About Mycotoxins

Despite best efforts to grow and subsequently store good quality animal feed materials, numerous batches continue to become contaminated with mycotoxins produced by molds. Since mycotoxins are known to affect physiological processes in livestock, contaminated feed may result in animal performance impairment.


Mycotoxins - a growing problem

The type and levels of molds and mycotoxins in raw materials vary from region to region due to differences in climate conditions. As a result of climate change, there will be more frequent periods of adverse weather conditions and mycotoxins will occur more often. Over 300 mycotoxins have been identified to-date. The main mycotoxins found in animal feed are Aflatoxins, Deoxynivalenol, Fumonisins, Zearalenone, Ochratoxins and T2-H2T. Commonly found are two or more mycotoxins.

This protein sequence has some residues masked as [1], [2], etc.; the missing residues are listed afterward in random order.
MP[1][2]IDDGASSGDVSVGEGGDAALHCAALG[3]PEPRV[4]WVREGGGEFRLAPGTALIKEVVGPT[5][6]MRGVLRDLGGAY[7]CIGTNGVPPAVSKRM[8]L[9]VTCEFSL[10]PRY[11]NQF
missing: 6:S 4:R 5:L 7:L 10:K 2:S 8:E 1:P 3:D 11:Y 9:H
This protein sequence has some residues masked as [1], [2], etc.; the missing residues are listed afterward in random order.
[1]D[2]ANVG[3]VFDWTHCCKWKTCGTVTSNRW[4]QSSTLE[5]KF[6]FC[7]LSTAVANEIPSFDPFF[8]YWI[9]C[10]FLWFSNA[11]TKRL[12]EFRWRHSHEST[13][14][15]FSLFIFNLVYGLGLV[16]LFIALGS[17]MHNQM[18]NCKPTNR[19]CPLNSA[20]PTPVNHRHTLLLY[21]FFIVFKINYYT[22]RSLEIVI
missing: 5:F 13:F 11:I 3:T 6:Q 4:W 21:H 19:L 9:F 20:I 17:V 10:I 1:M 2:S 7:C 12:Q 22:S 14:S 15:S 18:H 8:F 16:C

The synergistic impact of multiple mycotoxin contamination in feed is often underestimated, but can result in reduced animal performance and financial losses.

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"The synergistic impact of multiple contamination is often underestimated."


Why analyze mycotoxins?

Not only is there a large number of different mycotoxins affecting animal performance, they are also not visible by the eye in the feed. Often, symptoms caused by mycotoxin contamination such as poorer animal performance are not immediately recognized as mycotoxin-related. Moreover, mycotoxin levels are hard to predict and can vary significantly from one year to the next due to differences in harvesting conditions or the origin of raw materials. Mycotoxin analysis is therefore key in understanding and managing mycotoxin levels in animal feed.

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"Analysis is key in understanding and managing mycotoxins."